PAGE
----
• So, yes, Rutgers and the NCAA and many other people have agreed to call a game played in New Jersey in 1869 against Princeton the first college football game, but they probably shouldn't because it is misleading in an overall sense.
  • I guess you can call what Princeton and Rutgers did a kind of football, and since it was played by colleges in the United States it is in some sense the first college football game in America, but let's be real: There is a preponderance of evidence it wasn't American football, and that's what people are thinking of when they hear the term "college football" today (as college soccer exists in a wholly different form), so calling that game the first college football game is at best disingenuous.
  • That was a lot of time spent on the past, but I'm comfortable with it because the College Football Playoff rankings that will be updated this week and next week and the week after still don't mean a lot in the grand scheme of things. I do find it interesting that in the first round they seemed to be more worried about the eye test than anything else, but that will only matter if they remain consistent as more games are played. (A big if.)
  • If you're thinking now would be the time for me to weigh in on Ryan Finley's first start for the Bengals, you'd be correct — except my power went out Sunday afternoon and I was only able to watch part of the debacle against the Ravens.
  • Nonetheless, I am genuinely interested to see how Finley does the rest of the season. His showing promise would be a huge development for the Bengals as it would allow them to, with a clearer conscience at least, draft the best player available — Chase Young. I tend to think they should take him even if they are not sold on Finley because the defense badly needs playmakers and as good as Joe Burrow looked against Alabama, I still don't see him as a sure-thing like Young is.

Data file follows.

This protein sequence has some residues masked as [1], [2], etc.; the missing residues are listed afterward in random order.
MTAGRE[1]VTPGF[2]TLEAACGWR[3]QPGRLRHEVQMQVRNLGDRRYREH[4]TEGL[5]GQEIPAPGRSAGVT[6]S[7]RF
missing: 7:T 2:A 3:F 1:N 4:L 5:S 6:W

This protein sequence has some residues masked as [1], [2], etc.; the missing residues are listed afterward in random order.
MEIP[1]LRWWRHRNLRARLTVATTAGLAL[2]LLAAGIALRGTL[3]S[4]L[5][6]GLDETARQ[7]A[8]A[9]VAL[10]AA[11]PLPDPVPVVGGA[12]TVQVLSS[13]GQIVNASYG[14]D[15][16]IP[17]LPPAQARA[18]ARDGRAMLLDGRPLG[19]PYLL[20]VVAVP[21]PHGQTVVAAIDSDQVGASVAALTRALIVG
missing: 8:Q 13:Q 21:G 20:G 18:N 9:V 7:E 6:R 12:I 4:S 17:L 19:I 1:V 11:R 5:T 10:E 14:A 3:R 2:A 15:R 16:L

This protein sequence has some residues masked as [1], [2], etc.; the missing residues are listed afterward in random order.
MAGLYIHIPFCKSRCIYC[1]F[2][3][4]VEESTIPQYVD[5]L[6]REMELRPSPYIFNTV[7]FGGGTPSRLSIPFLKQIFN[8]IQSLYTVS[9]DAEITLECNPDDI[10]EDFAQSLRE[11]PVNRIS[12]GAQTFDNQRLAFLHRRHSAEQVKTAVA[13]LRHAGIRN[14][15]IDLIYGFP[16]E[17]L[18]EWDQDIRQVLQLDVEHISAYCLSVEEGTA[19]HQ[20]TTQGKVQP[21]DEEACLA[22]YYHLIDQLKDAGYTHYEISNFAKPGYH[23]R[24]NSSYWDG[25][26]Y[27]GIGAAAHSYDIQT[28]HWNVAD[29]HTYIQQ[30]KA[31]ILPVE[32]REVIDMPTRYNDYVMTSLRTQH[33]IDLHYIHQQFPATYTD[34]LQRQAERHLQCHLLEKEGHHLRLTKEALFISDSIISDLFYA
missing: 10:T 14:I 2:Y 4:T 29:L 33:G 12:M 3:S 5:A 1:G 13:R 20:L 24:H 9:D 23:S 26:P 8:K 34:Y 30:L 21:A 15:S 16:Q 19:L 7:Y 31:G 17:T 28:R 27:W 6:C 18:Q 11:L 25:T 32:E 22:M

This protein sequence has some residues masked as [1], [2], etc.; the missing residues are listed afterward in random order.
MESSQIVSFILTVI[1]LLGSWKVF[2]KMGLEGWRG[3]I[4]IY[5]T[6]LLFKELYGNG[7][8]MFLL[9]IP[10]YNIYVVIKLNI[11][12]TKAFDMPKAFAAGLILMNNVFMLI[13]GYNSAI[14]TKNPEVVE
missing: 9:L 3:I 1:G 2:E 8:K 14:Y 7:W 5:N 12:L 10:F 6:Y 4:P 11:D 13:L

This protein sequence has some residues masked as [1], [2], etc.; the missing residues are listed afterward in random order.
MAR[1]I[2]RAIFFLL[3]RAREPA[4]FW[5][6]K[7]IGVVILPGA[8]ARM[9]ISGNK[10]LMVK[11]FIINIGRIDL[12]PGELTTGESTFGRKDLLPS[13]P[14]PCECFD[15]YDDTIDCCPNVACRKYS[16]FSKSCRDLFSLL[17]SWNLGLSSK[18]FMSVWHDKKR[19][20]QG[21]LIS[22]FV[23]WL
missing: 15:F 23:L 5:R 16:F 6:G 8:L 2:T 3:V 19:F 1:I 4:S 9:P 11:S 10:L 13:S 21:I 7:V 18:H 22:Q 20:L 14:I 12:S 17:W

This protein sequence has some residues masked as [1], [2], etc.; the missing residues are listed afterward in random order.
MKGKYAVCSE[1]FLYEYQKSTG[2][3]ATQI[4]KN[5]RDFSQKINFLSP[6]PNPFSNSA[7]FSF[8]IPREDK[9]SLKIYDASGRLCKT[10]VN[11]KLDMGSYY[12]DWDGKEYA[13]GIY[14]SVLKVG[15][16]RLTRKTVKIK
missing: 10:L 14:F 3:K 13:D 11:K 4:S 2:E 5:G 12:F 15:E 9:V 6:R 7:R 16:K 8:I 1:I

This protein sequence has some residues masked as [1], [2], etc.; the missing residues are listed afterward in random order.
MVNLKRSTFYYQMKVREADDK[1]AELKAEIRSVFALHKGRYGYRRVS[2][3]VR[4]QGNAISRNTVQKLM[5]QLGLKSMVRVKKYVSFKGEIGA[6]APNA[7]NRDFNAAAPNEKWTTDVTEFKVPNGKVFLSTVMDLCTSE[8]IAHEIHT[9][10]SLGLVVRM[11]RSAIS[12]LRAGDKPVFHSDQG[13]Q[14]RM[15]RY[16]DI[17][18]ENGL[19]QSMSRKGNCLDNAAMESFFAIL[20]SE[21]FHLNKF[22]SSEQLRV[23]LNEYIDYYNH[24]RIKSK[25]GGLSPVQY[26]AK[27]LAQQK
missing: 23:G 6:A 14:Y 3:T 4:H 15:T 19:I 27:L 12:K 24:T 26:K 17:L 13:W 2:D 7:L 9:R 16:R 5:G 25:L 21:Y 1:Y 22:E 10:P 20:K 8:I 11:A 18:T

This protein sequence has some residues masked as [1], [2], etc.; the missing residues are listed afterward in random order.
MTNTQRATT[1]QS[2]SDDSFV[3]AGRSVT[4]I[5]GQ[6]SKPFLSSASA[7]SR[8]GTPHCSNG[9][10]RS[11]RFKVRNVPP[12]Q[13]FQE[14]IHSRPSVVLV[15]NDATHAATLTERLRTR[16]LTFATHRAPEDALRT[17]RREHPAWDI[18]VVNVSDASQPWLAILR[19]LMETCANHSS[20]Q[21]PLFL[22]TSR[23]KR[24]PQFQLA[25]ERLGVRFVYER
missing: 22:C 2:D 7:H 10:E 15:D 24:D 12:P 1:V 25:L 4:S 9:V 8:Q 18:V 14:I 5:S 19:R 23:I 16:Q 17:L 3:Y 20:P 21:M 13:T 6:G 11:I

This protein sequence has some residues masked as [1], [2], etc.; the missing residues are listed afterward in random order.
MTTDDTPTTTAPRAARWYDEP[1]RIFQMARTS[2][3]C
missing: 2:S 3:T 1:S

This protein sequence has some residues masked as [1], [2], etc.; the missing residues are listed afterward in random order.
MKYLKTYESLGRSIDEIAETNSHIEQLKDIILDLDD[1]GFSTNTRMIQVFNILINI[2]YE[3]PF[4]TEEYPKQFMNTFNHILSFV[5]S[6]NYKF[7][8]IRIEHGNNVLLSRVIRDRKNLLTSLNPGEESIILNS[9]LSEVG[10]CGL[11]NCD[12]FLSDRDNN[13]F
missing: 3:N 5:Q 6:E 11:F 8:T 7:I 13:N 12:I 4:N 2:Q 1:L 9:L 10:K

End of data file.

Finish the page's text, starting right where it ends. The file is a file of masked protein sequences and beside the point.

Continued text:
• Few quarterbacks are sure-things, of course, but if the Bengals brass does its homework on Burrow and decides he is really their guy, I would also fully endorse taking him because that's a gamble worth taking. However, building the roster until the right quarterback comes along might be the smarter overall play because nowadays one of the best winning formulas is to win while you have a quarterback on a rookie deal before he commands the type of salary that would otherwise pay for two or three other starters.
  • With the Bengals off last week, I watched all of Dwayne Haskins' first NFL start. The Redskins definitely did everything they could to prevent him from losing the game for them, but that also meant he had virtually no chance to win it, either. This game plan was straight out of the 1980s. Run, run, throw in obvious passing situations only. Haskins acquitted himself fairly well all things considered, but it will be interesting to see how he does without the training wheels.

“Marcus Musings” is a semi-regular feature here at the blog. While most of our other coverage is concentrated on news and analysis, this is a place to share opinions on various stories permeating the sports world and (hopefully) have some fun. Have your own thoughts? Send them along to or find us on Twitter or Facebook.